Does the WHO pandemic treaty threaten the sovereignty of nations?

Mostly  – the statement contains a grain of truth, but fails to take into account relevant facts and/or context, and is therefore misleading

Last week, MP Mārcis Jencītis (Latvija pirmajā vietā party) scared his Facebook followers saying that the World Health Organisation’s (WHO) pandemic agreement, which is still in the making, threatens national sovereignty. Similar claims have been made for several years, but without any evidence.

In May 2021, the Council of Europe endorsed the WHO’s decision to develop an international agreement on pandemics, the so-called “pandemic treaty”, which sets out the rights and obligations of signatory countries in the event of a pandemic. A draft treaty is now available (here) and the final version is due to be submitted to the 77th World Health Assembly in May this year. The treaty will see that countries focus on several aspects of pandemics, such as prevention, universal and equitable access to medical solutions and national cooperation. If signed, the signatories commit to achieving the goals set out in it. For example, one of the paragraphs stipulates that the signatory countries will invest in training, providing and protecting competent health personnel (within national capacities).

There are many conspiracy theories surrounding this treaty, the main falsehood being that signing it will give the WHO or the UN power over the signatory countries. In Latvia, such disinformation is being spread by MP Mārcis Jencītis. He writes on Facebook:

“As you know, negotiations are currently underway on the so-called WHO ‘pandemic treaty’, which threatens to strip countries of their sovereignty and to give the WHO broad powers in the event of new pandemics. The deadline for signing the treaty is May 2024.”

The agreement on pandemics does not set out specific actions that signatory countries should take, meaning, the countries can achieve the objectives that are relevant for them and in accordance with their national laws.

There is no reason to believe that the agreement threatens national sovereignty. As representatives of the UN and healthcare institutions point out in the academic journal Lancet, the WHO has no legal power to decide on national health issues. “The WHO Director-General and staff cannot enforce decisions, such as imposing a lockdown, mandating vaccination, or dictating the opening or closing of borders. Such decisions remain within the sovereign domain of each country,” the article explains. The FAQ section of the website for the WHO treaty also states that the governments of signatory countries would decide on any action, while considering their own laws and regulations.

Re:Check did not find any sanctions or other repercussions in the draft treaty for the signatories’ failure to act to achieve the stated objectives. Similarly, the aforementioned WHO website explains that “it is a general principle of international law that once an international law instrument is in force, it would be binding on the parties to it, and would have to be performed by those parties in “good faith.” Moreover, the International Health Regulations (IHR) already in force in WHO member states are not always enforced. In the academic journal Global Jurist, international law professor Andrea Spagnolo writes that the WHO is not in a position to sanction member states that violate the IHR or act contrary to official WHO recommendations. It should be noted that any signatory country may withdraw from the agreement if two years have passed since it entered into force.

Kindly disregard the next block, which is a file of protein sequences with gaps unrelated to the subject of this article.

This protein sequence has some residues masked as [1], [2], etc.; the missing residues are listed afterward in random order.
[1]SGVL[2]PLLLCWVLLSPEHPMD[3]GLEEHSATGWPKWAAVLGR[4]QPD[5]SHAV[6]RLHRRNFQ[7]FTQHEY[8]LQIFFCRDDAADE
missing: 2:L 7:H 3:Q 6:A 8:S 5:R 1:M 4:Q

Thus, there is no reason to believe that a pandemic agreement would allow the WHO to take control of countries during pandemics or give the WHO power to control a country.

As a source of information, Jencītis posted a link to an article in the comment section of his post from the Canadian Catholic news site Life Site News, which was started by the anti-abortion lobby Campaign Life Coalition. The article contains no evidence that the agreement threatens national sovereignty. According to the media, including the Catholic magazine Commonweal, Life Site News regularly spreads false information about Covid and vaccines. The US fact-checkers Snopes describes Life Site News as “a known purveyor of misleading information”.

Re:Check asked Jencītis via email, how does the agreement undermine national sovereignty and what the powers the treaty would give the WHO. To this, the MP replied that “the purpose of this particular entry is to highlight what Tedros Adhanom Ghebreyesus, the Director-General of the WHO, has said about an impending pandemic that could be 20 times more dangerous than the recent pandemic, not to analyse the specific international document in the works.”

Jencītis referred to paragraph 17 of the draft treaty, which allegedly states that “the international normative act developed by the WHO will be fully implemented in national legislation.” Although the document states that the signatory countries shall achieve the objectives according to their national context, the MP writes that “the Latvian government often uncritically adopts various international norms without accommodating them to the national situation.” The full response can be read here.

Conclusion: MP Jencītis is wrong that the future WHO pandemic agreement undermines the sovereignty of the signatory countries.

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